While his books went fast, two of the main staples at the Madefire booth were Des Taylor’s “The Trouble With Katie Rogers” and “Bad Girls: A Collection of Vicious Vixens and Femme Fatales.” I was eager to read “The Trouble With Katie Rogers” and enjoyed it very much, despite certain reservations concerning the material.
“Katie Rogers” is an East End London-er, living in New York City, as a top publicist for Hot Profile (a brand new fashion media company based in SoHo, NYC.) She is described as “headstrong, cunning and driven to save the day.” The punch line is “Katie’s only trouble lies in her personal life where she has a habit of falling in bed with her ex-boyfriend, Byrnes Fitzpatrick. It’s complicated.” The characters that populate the world of “Katie Rogers” are all so very colorful, cartoony, ripe for a CW television adaptation, yet very real. The lifestyle and New York minute pacing of the story could be relatable to the many that work hard and play harder, yet alienating to the good ‘ol boys and girls that go to church, say their prayers, eat their vegetables, and help hold the door open for others.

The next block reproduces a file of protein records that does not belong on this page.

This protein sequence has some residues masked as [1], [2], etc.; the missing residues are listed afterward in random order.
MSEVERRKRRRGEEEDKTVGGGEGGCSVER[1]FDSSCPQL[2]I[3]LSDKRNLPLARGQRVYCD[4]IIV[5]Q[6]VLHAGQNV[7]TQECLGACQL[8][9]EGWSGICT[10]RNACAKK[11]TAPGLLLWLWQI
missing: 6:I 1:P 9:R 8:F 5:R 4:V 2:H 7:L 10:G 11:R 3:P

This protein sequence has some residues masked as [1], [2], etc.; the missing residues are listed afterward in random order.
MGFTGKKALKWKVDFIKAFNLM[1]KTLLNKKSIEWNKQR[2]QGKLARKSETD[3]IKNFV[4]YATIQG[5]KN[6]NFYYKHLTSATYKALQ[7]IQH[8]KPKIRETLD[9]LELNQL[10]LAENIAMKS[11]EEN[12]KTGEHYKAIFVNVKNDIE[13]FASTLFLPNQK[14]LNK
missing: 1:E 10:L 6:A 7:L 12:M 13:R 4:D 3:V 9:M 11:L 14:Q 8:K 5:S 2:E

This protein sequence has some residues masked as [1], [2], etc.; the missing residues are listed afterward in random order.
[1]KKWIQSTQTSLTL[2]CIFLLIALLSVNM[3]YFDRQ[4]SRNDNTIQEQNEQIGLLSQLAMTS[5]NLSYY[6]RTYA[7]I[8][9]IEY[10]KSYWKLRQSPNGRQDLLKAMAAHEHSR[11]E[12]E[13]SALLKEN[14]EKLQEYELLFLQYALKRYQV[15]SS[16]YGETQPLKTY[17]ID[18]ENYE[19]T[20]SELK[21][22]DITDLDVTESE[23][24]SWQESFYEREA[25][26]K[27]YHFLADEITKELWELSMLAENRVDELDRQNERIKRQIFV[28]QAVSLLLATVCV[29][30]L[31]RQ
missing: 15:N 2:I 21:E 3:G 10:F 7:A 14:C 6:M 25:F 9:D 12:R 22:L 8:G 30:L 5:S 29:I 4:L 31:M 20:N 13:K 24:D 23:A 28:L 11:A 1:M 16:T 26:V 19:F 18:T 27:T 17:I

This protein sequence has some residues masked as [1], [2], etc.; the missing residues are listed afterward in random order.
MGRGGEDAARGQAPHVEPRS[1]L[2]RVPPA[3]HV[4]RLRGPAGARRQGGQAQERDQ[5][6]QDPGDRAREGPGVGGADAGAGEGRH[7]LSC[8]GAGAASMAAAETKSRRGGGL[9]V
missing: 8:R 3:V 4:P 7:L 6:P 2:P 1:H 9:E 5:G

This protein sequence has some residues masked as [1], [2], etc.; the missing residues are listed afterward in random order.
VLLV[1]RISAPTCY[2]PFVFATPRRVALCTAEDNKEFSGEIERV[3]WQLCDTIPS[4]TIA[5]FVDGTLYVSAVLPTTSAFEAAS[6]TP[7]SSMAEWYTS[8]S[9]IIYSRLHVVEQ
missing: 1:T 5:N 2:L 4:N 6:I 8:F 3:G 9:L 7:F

The artwork in the book, every panel and page illustrated and colored by Des Taylor simply pops, and is gorgeous to look at. An in-house wink towards Taylor, as said by Katie Rogers in a scene during the book, describes the art as “comicpop.” What stands out, just as much as the artwork, is Taylor’s fast paced, pop-culture filled dialogue, that would make any comic art fan blush. In a monologue Katie has with a journalist at an art gallery, she goes on to say “Ditko, Kubert, Romita, Kirby, Steranko, Adams, Colan, and Buscema. They are the original pioneers of comicpop!”
While the material is definitely for mature readers, as the content is highly suggestive at times, and there are elements that aren’t suited for the prudish; Des Taylor’s work is too appealing to pass up for anyone the loves art (particularly pop art.) It’s also well-suited for those that are looking for an interesting alternative to the Marvel, DC, and other publications that fill the shelves. Katie Rogers is a very strong and independent character. She is somewhere on the lines of Charles Soule’s characterization of She-Hulk; just not green and muscular.
Des Taylor is an artist that needs to be checked out. He’s onto something very unique. Be it his own renditions of Superman or Dick Tracy – to his creations of Katie Rogers, Vesha Valentine and others – I personally cannot wait to see what else he has in store for fans of one of the greatest of American art mediums – comic books.
*For more information, here are the links to find more about “Katie Rogers.”